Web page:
No change to swine show or exhibits at Illinois State Fair
Illinois State Fair officials are taking some extra precautions after a new variant of influenza sent several pigs home from the Indiana State Fair, but shows and exhibits will continue as usual when the fair opens in Springfield on Friday.
The Centers for Disease Control have confirmed cases of an influenza variant A in Ohio, Indiana and Illinois from contact with pigs at county and state fairs in those states. Although it seems to be a new strain, it is not necessarily cause for alarm.
“It’s important to remember that flu viruses are constantly changing in both animals and the human population,” said Tim Maiers, director of public relations with the Illinois Pork Producers Association. “This variant Influenza A virus that is currently going around contains components of human, avian and swine influenzas. That’s not unusual to have those influenzas that have those different strains and they adapt and go from one species to the next, and movement of those between humans and animals is not uncommon.”
The H3N2v strain is producing normal flu symptoms in pigs and those symptoms are sometimes being transferred to people who have contact with the pigs. It is a respiratory virus and is spread that way. Maiers said basic hygiene goes a long way and encouraged people always to wash hands before and after coming in contact with animals.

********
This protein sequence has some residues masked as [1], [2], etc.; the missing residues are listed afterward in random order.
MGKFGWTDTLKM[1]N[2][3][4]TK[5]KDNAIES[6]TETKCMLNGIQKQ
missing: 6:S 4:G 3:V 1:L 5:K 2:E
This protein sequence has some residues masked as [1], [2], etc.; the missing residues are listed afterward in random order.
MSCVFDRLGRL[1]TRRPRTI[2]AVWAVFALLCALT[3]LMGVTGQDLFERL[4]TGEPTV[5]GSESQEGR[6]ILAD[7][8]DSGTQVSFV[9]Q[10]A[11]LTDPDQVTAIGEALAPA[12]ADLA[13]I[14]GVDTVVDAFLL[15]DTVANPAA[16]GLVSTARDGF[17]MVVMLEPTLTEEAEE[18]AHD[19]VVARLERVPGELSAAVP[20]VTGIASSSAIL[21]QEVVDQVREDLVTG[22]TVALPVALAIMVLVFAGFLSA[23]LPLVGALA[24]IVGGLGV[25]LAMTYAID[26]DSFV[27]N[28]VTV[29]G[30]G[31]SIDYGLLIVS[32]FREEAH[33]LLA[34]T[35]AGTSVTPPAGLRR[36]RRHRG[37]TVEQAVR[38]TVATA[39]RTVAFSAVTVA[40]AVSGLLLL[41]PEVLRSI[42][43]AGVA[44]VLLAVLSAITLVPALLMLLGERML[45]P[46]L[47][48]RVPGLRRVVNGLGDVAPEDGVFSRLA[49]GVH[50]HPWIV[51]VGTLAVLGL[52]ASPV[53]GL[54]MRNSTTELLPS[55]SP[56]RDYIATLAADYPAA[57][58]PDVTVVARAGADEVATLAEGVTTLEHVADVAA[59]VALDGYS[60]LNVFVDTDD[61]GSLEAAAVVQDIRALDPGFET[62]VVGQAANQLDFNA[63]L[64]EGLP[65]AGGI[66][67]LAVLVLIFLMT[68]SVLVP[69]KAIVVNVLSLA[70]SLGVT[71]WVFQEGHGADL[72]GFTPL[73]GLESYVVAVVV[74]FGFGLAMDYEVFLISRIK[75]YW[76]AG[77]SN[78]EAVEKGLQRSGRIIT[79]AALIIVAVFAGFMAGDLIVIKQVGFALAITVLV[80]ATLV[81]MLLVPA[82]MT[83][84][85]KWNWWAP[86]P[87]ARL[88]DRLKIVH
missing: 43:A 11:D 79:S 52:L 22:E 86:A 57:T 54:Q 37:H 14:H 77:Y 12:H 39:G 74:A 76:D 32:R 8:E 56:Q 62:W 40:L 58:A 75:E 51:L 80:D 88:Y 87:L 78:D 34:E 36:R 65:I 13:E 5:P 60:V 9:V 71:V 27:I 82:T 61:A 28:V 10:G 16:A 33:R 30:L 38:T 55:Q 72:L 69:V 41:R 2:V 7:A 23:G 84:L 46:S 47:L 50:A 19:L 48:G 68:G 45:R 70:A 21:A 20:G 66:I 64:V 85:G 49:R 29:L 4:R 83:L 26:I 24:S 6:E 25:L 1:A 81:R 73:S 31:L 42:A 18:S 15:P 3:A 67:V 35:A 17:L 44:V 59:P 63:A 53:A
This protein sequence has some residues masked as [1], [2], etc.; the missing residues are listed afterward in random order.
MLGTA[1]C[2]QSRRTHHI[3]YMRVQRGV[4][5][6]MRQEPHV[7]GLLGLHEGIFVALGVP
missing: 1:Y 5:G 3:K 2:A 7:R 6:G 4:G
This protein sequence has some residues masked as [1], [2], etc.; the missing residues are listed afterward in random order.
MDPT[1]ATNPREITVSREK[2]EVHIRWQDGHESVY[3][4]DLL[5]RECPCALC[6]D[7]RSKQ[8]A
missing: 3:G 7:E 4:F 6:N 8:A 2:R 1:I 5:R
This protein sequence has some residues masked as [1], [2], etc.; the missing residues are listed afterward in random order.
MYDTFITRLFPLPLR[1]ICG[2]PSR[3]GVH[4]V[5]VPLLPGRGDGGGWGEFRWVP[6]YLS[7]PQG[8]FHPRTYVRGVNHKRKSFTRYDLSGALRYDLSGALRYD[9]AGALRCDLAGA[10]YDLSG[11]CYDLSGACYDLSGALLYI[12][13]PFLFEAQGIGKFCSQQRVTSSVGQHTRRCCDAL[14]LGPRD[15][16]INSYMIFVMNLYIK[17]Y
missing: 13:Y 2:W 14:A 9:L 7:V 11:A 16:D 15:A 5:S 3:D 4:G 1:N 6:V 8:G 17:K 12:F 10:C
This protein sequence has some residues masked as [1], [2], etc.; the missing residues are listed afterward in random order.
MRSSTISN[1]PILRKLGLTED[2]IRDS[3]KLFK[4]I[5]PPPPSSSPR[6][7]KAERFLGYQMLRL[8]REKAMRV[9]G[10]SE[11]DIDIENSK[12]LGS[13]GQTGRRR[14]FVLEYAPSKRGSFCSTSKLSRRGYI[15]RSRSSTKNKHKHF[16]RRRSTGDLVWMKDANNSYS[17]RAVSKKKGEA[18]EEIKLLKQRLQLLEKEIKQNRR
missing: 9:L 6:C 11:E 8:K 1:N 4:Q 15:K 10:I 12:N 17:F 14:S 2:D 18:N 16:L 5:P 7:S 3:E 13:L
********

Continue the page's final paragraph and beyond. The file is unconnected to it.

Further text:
“We’ve taken some extra precautions for the Illinois State Fair, as far as the birthing center that we have at the state fair where we’ve got our sows and piglets. We’ve got some extra sanitizing stations throughout that exhibit and some signs up reminding people to keep the pigs and them healthy and keep their hands washed on a regular basis,” said Maiers.
Maiers said so far the virus is mild and it does not seem to be passing from human to human. It does seem to be more prevalent in children, which is likely because they haven’t built up the immunities many adults have, and they are more likely to put hands near their face or mouth.
“I don’t think it’s anything that people need to be alarmed about. The people that have been confirmed with cases have had normal flu symptoms – fever, cough, runny nose, muscle aches, those sorts of things. Everybody has recovered and there haven’t been any serious cases,” Maiers said. “And at this point we’re not seeing it transferred from people to people like we did with H1N1. It’s basically just from the pigs to the people.”
Maiers also stressed that people cannot catch the H3N2v virus from eating or handling pork or pork products.
While pigs sometimes do travel from Indiana State Fair to Illinois State Fair for exhibition, fair officials will be doing appropriate testing and taking precautions to be sure pigs sent home from Indiana State Fair with flu-like symptoms do not further spread the virus to other venues.
Maiers said pigs in the Illinois Pork Producers Assocation birthing center will be checked on a daily basis by veterinarian for flu symptoms.
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